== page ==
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Image: www.stoppredatorygambling.org

If you subscribe to or frequently check out Raleigh’s News & Observer, you probably saw the featured Sunday story that looked at casino gambling in Cherokee as well as the coming expansions and the efforts to introduce more of the same in South Carolina under the banner of the Catawba tribe. It was a good and well-written story — as far as it went.

Unfortunately,  here’s the one hugely important item that you didn’t see anywhere in the lengthy and quite-thoroughly illustrated story: Any mention whatsoever of the the way that large and predatory gambling corporations exploit Native American tribes along with a huge proportion of the customers who visit the casinos.

One would think it might have occurred. After all, one of the Cherokee customers interviewed for the story admitted that he frequents Cherokee “42-44 weekends a year.”  Good lord, what’s next? An upbeat profile of a regular slot machine player who shares a cheap hotel room with seven other people and frequents the local blood bank?

Not that it would be hard to find out the truth about the predations of the casino industry or the tribes and individuals it exploits. Les Bernal, the longtime executive director of the national nonprofit Stop Predatory Gambling (a group that does great work bringing together liberal and conservative gambling opponents) has been in North Carolina multiple times — including this summer — to speak out against the effort to create a Catawba Nation casino. Moreover, SPG’s website is chock full of stories and analyses detailing the disasters that predatory casino gambling typically begets. This is from a section devoted to Native American casinos: Read More

Raleigh’s News & Observer joins the growing list of voices to condemn the state House’s decision to attempt squeeze more money out of the vulnerable by increasing lottery advertising efforts to raise teacher pay:

“What’s next for Republican leaders of the state House? It’s a tantalizing question because their ideas, or perhaps that should be notions, about what to do to raise teacher pay are truly strange.

Sorry, but it’s hard to take seriously the House’s pay hike plan for teachers. The House’s proposed budget would give teachers about 5 percent more by boosting advertising for the state lottery. The idea is that more advertising will lure more people into the games, and their losses will become the teachers’ gain.

How is Speaker Thom Tillis going to address other revenue shortfalls? A rabbit out of the hat maybe? Or perhaps he’ll charge for a traveling stage show wherein he saws Gov. Pat McCrory in half.

A good many Republicans and Democrats seemed to be doing a double-take when it came out that the lower chamber’s budget figured to bump lottery advertising to 2 percent of sales instead of 1 percent. With more marketing, officials figure, the lottery would bring in substantially more money. The last fiscal year figure for net proceeds was about $480 million.”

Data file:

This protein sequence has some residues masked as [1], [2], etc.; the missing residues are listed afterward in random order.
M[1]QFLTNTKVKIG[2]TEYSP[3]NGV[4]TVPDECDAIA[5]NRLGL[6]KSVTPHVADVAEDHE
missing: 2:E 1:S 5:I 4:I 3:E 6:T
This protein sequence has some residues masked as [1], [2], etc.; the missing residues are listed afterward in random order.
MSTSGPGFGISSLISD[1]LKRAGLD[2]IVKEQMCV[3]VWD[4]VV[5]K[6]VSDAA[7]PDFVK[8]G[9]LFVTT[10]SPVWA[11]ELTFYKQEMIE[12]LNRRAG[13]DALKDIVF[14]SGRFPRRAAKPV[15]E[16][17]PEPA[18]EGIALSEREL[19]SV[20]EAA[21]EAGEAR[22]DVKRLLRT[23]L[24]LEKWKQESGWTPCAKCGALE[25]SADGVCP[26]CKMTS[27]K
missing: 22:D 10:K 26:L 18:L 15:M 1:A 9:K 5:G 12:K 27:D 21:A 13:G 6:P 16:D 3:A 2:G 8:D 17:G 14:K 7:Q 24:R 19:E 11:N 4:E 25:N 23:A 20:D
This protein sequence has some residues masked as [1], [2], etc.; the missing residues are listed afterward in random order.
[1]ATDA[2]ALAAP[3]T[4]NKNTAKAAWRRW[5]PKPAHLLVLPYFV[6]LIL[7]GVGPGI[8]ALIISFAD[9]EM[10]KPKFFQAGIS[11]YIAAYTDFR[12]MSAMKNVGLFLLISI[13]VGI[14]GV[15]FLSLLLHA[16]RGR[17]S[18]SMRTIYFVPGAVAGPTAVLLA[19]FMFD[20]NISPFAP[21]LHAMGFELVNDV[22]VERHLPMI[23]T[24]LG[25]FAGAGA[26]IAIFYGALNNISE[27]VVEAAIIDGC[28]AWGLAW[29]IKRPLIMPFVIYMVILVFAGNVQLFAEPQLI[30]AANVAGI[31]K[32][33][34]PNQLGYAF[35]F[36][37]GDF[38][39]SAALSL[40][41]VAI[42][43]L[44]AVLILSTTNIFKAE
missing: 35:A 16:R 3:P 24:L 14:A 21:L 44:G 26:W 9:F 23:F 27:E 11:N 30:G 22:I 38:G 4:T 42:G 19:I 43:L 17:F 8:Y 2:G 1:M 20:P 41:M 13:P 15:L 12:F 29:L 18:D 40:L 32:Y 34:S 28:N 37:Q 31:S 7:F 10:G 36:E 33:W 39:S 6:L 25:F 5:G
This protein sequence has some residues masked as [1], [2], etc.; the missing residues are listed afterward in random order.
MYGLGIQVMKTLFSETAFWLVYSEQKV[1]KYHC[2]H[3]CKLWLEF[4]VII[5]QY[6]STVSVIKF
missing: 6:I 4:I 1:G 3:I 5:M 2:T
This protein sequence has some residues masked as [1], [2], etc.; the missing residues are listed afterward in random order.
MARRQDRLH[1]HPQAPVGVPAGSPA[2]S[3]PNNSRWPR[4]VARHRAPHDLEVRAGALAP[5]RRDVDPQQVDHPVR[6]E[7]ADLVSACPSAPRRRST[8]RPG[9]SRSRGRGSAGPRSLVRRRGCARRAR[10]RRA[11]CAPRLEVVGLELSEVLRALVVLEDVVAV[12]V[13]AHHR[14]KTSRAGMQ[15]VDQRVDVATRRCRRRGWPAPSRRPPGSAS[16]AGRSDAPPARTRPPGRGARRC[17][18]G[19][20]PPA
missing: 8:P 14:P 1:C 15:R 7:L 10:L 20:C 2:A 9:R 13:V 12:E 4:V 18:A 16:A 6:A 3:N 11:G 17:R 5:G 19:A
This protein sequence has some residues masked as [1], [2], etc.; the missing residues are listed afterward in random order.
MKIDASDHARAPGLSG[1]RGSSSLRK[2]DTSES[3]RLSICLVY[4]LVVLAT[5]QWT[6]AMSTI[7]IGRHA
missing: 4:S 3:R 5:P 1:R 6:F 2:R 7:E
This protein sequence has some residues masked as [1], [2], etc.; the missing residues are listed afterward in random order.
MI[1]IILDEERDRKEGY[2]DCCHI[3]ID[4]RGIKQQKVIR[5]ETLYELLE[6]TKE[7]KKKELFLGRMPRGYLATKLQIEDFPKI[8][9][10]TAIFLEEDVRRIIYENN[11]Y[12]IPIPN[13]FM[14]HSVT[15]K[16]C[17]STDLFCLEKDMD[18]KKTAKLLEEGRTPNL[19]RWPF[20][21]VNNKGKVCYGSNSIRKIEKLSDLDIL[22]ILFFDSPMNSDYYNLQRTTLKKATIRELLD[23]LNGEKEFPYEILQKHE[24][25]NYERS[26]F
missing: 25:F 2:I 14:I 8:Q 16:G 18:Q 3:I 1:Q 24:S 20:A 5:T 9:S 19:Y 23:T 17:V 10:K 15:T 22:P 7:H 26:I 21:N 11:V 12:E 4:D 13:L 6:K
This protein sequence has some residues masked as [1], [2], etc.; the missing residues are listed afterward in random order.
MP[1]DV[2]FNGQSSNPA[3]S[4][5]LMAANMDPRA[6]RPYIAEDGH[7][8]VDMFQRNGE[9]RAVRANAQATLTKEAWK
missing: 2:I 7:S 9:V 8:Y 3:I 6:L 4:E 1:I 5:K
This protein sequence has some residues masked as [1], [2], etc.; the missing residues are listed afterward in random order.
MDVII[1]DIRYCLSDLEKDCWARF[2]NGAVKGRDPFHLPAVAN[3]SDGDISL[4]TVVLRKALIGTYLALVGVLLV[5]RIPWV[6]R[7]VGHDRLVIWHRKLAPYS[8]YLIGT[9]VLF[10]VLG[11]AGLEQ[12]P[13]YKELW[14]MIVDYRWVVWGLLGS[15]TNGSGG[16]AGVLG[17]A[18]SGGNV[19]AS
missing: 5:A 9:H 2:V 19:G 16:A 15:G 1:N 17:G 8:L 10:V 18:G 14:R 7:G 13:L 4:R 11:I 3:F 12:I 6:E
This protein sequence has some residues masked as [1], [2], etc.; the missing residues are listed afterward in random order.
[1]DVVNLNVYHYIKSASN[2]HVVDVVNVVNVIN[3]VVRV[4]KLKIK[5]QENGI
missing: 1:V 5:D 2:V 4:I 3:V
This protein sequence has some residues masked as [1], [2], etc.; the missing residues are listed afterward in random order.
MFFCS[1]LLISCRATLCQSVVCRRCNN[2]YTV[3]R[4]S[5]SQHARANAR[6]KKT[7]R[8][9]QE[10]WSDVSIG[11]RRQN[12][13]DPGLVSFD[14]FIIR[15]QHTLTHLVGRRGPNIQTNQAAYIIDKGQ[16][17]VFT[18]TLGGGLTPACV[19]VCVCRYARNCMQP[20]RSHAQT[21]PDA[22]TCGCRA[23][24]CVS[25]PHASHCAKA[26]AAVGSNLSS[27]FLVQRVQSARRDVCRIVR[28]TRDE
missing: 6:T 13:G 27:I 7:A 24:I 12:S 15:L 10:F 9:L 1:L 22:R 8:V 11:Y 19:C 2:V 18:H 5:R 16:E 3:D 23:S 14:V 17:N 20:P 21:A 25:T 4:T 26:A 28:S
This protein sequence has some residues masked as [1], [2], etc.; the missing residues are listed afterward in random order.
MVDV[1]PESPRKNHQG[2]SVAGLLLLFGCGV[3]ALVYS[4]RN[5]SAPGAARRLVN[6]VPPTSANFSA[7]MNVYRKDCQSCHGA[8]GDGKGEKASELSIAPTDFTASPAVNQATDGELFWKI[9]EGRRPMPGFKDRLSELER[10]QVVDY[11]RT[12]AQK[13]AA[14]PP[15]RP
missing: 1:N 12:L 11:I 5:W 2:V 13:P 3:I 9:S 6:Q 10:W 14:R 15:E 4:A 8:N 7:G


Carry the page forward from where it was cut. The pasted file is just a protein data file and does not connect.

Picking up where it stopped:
Read the rest of the editorial by clicking here.

For those utterly sick of the shutdown and the absurd Tea Party hostage drama, today’s Lunch Links will provide a brief respite from that particular bit of madness. That’s not to say, however, that there isn’t other madness out there to highlight.

Take, for instance, the misguided folks at Eastern Wayne Middle School in Goldsboro who somehow got the bright idea to lead students to believe that an armed and masked robber was on the campus as part of a “safety exercise.” WTVD in Raleigh has the story.

And speaking of robbery, here’s a more encouraging story about how to respond to it: Yesterday, advocates in Albany, New York publicly smashed a slot machine to symbolize their opposition to a state ballot initiative that would allow private casinos in the state. The demonstration was a reenactment of famous New York City Mayor Fiorello LaGuardia’s similar act back in 1934 which you can watch here:

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CasinosRaleigh’s News & Observer reports this morning that the Catawba Indian tribe has filed papers designed to jumpstart efforts to build a new gambling casino in Cleveland County.

As noted here previously, this would be an unmitigated disaster – especially for the thousands of people from whom casino corporations would extract millions upon millions of dollars. The mere fact that the casino would be gussied up via an affiliation with a Native American tribe is ultimately of no value in alleviateing this situtation.

The good folks at the national group Stop Predatory Gambling  put it this way is a special and informative web page devoted to the dangers of Native American casinos: Read More

Video pokerIt’s not often that the North Carolina Family Policy Council gets an important issue right, but here is one on which its leaders are correct and deserving of an “attagirl/attaboy”: the madness of bringing a new gambling casino to North Carolina. 

As Raleigh’s News & Observer reported last week, the McCrory administration has been exploring the possibility of a deal with the South Carolina-based Catawba Indian Tribe to locate a casino just over the border in western North Carolina. The reaction of a lot of folks of different stripes to the proposal has been decidedly negative so let’s hope the Guv is already consigning the idea to the circular file.

But still, Family Policy Council director John Rustin deserves credit for taking a strong stand earlier this week and saying the following: Read More